I'm cross-posting this from a comment I posted on Nathan Bransford's blog because it's long, and because he gets like three hundred comments for every entry, and I didn't want something I'd spent time composing to get lost in the crowd.
Bransford's post was occasioned by Stephen King's comments in USA Weekend denigrating Stephanie Meyer. Bransford's question: Who decides what is "good," anyway?
I think the problem that comes up every time this issue is raised with respect to art is that we claim to be arguing about one thing, but we are actually arguing about another. We're not really arguing about what is "good." We're arguing about what is "better."
If your work of art moves someone, touches someone's soul, it is good. That's it.
Just one, I say. Who can set a minimum threshold, and say that X people have to agree that your work is good? The novel Ordinary People saved my life, I believe. If every other person who'd read that book hated it, would that make it not meaningful? Is there some Platonic Ideal Book somewhere that books are measured against, making them good or bad independent of the effect they create in a reader?
I don't think so. I think art exists only to act on the observer*. Therefore, the only meaningful measure of quality is whether or not a work succeeded in touching an observer, and it's not about discrete criteria, nor is it a numbers game.
Stephen King: Good. Obviously.
Stephanie Meyer: Good.
James Joyce: Good.
Judith Guest: Good.
René Magritte: Good.
Jackson Pollock: Good.
*gulp* Terry Goodkind: Good.
Their works have resonated; their works have been powerful for someone. How can I possibly say that what resonates with me is meaningful but what resonates with you is not? Well that's exactly what we say when we say that Stephanie Meyer is no good.
The problem, I think, is that some people think something is just plain wrong if we equate Meyer's accomplishment with Herman Melville's. So we look for some way to say her art is less good than his. Or less good than Updike's. Or less good than King's. We look for flaws to point out as evidence of this. But it's all bogus, because grammar, characterization, prosody, plotting, etc. are all just means to an end: the effect on the observer. And now we come back to the fact that one observer isn't worth more than another.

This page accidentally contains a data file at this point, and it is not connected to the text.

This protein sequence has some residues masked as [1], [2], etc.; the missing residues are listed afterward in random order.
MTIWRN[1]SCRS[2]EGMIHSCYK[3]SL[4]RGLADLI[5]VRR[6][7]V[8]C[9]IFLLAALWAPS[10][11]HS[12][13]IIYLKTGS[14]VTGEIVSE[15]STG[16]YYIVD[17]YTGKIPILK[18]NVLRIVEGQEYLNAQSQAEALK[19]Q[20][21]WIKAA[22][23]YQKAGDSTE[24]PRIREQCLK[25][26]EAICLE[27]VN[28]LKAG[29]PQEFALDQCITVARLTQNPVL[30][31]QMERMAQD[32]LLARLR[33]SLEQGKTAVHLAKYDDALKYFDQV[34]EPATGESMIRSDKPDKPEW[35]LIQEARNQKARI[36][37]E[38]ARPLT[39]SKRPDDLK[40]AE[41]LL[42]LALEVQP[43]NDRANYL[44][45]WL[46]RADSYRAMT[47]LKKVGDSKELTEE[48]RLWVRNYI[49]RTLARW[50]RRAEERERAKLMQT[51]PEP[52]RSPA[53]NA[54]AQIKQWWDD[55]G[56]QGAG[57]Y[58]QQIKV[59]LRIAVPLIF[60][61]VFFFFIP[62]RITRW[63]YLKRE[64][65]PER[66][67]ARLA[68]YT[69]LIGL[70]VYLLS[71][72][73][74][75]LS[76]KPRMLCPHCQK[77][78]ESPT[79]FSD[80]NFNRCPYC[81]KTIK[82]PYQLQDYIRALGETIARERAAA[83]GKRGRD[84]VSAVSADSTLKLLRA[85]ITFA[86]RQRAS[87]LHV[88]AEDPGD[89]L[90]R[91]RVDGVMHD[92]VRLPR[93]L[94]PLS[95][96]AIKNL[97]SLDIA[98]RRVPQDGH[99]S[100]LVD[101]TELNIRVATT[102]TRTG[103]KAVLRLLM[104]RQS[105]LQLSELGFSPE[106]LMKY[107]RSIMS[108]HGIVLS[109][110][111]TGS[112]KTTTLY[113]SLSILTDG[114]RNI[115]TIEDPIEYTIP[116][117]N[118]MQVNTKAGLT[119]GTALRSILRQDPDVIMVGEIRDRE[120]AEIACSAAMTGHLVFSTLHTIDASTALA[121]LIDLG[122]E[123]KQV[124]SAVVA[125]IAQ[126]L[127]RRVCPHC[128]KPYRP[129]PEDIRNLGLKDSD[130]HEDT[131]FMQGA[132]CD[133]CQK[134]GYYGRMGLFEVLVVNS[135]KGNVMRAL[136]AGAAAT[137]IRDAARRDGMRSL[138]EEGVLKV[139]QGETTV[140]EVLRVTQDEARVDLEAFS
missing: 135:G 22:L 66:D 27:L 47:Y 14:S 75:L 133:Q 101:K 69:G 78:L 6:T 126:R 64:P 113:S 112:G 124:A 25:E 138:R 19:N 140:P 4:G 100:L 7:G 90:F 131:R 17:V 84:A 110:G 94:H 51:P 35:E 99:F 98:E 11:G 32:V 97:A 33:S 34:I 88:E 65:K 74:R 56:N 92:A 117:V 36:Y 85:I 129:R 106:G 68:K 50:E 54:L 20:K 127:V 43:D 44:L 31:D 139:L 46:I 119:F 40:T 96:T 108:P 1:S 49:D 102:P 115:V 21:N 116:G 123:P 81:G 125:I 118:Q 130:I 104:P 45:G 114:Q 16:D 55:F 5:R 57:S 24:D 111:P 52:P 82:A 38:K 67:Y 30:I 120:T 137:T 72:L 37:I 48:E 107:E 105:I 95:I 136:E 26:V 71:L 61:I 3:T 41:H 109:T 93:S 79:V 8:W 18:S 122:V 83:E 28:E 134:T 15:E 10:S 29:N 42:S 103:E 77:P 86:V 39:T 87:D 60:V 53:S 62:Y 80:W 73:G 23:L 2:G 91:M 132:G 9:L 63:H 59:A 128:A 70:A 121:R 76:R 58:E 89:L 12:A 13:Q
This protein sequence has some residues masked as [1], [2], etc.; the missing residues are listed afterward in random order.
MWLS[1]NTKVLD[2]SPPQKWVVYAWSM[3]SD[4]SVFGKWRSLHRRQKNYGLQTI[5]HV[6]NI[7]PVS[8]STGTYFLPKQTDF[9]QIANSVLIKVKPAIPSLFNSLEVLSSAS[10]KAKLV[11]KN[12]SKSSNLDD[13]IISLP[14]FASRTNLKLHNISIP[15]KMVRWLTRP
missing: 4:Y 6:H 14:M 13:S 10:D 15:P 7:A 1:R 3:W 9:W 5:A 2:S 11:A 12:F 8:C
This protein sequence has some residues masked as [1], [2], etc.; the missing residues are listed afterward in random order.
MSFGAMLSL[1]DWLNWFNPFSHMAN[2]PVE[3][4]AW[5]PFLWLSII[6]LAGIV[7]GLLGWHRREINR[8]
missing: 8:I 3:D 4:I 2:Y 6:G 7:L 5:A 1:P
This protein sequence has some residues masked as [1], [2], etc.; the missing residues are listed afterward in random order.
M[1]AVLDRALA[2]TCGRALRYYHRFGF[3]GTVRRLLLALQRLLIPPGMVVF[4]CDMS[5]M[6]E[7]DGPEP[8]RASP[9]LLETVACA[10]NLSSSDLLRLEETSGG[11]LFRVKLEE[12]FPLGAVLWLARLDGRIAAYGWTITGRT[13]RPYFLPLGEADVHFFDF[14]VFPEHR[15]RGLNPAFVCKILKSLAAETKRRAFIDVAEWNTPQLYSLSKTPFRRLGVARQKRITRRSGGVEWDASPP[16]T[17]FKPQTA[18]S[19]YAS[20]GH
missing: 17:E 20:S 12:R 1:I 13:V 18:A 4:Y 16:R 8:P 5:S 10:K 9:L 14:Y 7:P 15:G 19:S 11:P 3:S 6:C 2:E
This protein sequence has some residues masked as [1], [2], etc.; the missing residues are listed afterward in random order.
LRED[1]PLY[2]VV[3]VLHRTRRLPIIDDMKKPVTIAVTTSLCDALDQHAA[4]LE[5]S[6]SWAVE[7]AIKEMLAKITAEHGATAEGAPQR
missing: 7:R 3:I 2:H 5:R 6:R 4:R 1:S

All we can make are personal pronouncements. And we can certainly give reasons why we individually feel as we do, but when we try to use those as some sort of objective evidence for the universal truth of our personal pronouncements, we're missing the point. We're either saying that these criteria are more meaningful than the cumulative effect a work has, or we're saying that the effect a work has on some other observer isn't worth as much as the effect it has on me.
I'd say that Stephen King is a better writer than James Joyce. Of course, what I really mean is that King's works have moved me, entertained me, and been meaningful for me, whereas the single work of Joyce's that I read failed to affect me on all three fronts. Does that mean King is really better? No, it means King was more effective in moving me. It would be the height of arrogance for someone else to suggest that moving or impressing some famous literary critic is a more meaningful accomplishment than moving me is, but there's an awful lot of arrogance in the world.
* Of course, the artist is an observer too.
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